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Ms Poonam Barua (India)

4 Civil society and conflict resolution

Khorakiwala | Khaled Ahmed | Poonam Barua | Haroon Ahmed | Navnita Chedha Behera | Kaiser Bengali Rainer Adams | DISCUSSION | SESSION CONTENTS | HOME


There are a few positives, I think we need to build upon them.

Parallel channels basically, the way I look at it, is different bodies, different groups of people from all walks of life in two countries who are meeting in an organised manner and discussing issues which are of concern to both of us especially sensitive issues.

Like a given is that you cannot question whether Kashmir is an integral part of India or cannot question whether Kashmir morally belongs to Pakistan.

Just don’t give them visas, they don’t get to see each other’ – it is as simple as that.

We need to build upon these constituencies which are in a very nascent stage, which are in a very incipient stage but they are there. That there are alternatives. That there is no one way of looking at India/Pakistan relations.

It is sad to know that not a single woman from the Pakistani side, with the sole exception of Sadiqa Ji, was there on this panel.

Visits should be encouraged to clarify notions, misconceptions.

The only way to learn is to come here and interact with people like you… and then you learn what the realities of life are.

Dr. Navnita Chadha Behera focused on "parallel channels" and looked, exclusively, at non-official dialogues especially concerning bilateral issues aimed at creating a better understanding between citizens of the two countries.

She approached the topic using the conventional jargon of "track 2 diplomacy" (Track 1 means government to government channels) which refers to non-governmental channels.

In "track 2" dialogues, groups of citizens of the two countries set up information channels, channels of operation or links independent of their respective governments and look at specific issues such as Kashmir, opening up of trade, nuclear arms. They try to see how they can resolve these sensitive issues and then provide recommendations to their respective governments.

The speaker was of the view that track 2 have evolved over the last few years and increasingly being used as a "testing ground" to explore ideas that are difficult to pursue from the governmental platforms of the respective countries. "But what is increasingly happening is that the kind of dialogues that are taking place are going far beyond the vision or the conception of what we understood by track 2 dialogues"

She also looked at "track 3" dialogues, which, according to her, were more "visionary." Track 3 is more focused towards creating a social and political space outside the governmental network which would hopefully address India/Pakistan issues in a more open manner and build "alternative constituencies." They seek to mobilise public opinion and pressurise their respective governments to change their thinking and question their conventional beliefs or "the givens"

In her view the distinction between track 2 and track 3 lied in (a) the nature of people who are involved, and (b) the way or the modus operandi by which objectives are sought.

She emphasised that a South Asian study that had been conducted last year to document these dialogues showed that 40 such parallel channels existed between South Asian countries including India and Pakistan both at the bilateral and regional level. The exchanges have been made between people of all age groups from all walks of life from journalists to social workers and from school going kids to retired military officials.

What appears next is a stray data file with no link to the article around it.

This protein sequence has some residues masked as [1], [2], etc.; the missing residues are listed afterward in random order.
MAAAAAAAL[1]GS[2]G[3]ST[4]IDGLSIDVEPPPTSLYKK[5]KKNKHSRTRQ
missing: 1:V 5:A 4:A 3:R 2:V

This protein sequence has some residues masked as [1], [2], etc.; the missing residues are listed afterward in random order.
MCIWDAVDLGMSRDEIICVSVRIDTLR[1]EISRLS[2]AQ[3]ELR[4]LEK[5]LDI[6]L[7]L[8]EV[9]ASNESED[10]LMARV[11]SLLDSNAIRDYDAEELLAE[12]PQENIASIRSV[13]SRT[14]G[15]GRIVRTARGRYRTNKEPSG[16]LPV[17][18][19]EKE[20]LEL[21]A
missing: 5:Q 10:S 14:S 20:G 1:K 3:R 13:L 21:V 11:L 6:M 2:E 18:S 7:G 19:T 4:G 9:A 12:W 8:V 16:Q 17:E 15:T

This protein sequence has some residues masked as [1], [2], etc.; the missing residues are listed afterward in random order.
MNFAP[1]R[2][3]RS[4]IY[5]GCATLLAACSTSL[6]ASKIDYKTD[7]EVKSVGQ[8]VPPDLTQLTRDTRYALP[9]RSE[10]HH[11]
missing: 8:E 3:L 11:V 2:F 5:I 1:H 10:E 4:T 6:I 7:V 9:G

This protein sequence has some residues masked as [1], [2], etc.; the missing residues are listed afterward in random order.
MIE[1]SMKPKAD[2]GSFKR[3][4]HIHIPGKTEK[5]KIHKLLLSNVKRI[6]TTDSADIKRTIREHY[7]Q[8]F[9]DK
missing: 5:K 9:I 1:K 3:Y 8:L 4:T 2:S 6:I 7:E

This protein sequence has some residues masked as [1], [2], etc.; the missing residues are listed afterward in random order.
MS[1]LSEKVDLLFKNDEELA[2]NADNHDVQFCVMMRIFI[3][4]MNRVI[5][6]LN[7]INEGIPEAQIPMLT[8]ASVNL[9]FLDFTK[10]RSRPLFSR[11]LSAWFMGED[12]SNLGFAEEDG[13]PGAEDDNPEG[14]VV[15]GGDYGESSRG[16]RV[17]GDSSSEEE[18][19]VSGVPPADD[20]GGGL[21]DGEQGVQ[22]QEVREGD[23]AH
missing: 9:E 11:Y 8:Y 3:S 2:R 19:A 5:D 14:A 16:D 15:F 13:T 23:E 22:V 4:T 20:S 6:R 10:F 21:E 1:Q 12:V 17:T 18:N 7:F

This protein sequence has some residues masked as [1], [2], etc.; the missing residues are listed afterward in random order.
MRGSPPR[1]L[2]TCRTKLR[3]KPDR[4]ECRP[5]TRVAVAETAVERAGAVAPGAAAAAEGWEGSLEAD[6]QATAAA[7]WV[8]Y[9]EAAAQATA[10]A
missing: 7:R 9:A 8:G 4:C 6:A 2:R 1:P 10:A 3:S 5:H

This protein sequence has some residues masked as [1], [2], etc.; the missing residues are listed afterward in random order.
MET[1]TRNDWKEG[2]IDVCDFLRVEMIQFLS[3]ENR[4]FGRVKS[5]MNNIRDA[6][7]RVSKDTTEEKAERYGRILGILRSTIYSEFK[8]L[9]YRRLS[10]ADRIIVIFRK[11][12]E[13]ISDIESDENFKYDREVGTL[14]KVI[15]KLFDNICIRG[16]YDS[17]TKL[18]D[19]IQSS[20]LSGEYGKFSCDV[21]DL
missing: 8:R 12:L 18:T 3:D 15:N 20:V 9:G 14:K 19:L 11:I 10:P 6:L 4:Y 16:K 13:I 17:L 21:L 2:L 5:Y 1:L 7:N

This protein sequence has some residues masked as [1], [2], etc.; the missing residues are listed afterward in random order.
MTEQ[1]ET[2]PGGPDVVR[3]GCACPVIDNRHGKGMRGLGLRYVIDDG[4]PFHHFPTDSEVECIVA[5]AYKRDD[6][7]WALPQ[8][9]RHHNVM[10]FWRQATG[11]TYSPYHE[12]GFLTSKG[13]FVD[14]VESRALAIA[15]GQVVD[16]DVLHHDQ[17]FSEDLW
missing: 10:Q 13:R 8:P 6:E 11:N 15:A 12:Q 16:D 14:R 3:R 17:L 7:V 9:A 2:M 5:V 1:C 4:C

Trying to sum up the net result of such interactions, she said that the results were mixed. The biggest criticism levelled against such dialogues has been that successes in track 2/track 3 dialogues are not being translated into track 1 dialogues. "The governments are not getting any better, the visas are not any easier to get, so what does it all amount to, ultimately, when you look at the ground realities?"

But then she also commented that the very nature of this process i.e. creating civic space is difficult. She also made us realise since it is difficult to create social space within one’s own country viz. a viz. one’s government, then addressing foreign policy issues, especially when they touch upon concerns of national security of the respective countries, is bound to be a very slow and painful process. In this regard she felt that the ultimate veto power remained with the governments in the form of visa restrictions which hindered people to people contact. Nonetheless, she concluded that "it is making a difference because it’s spreading" and expanding in it’s reach.

There are positives, even though they are fewer than the negatives, and the speaker stressed that we need to build upon them.

Ms. Barua identified the following problem areas in track2/track 3 level dialogues:

  1. Dialogues at this level were not getting translated into governmental level dialogues.
  2. We often blaming western or outside forces for creating the differences within us. Instead, we need to decide how we are going to buildbridges. Also, we shouldn’t hold reservations if a third party steps in to facilitate the peace resolution process.
  3. Generation and gender issues. She felt that participation of women from the Pakistani side is not adequate and also the youngsters of both the countries are not getting to see each other as frequently as they should.

She ended on an optimistic note saying that both the sides need to loosen up a little and the people can do rest for themselves.

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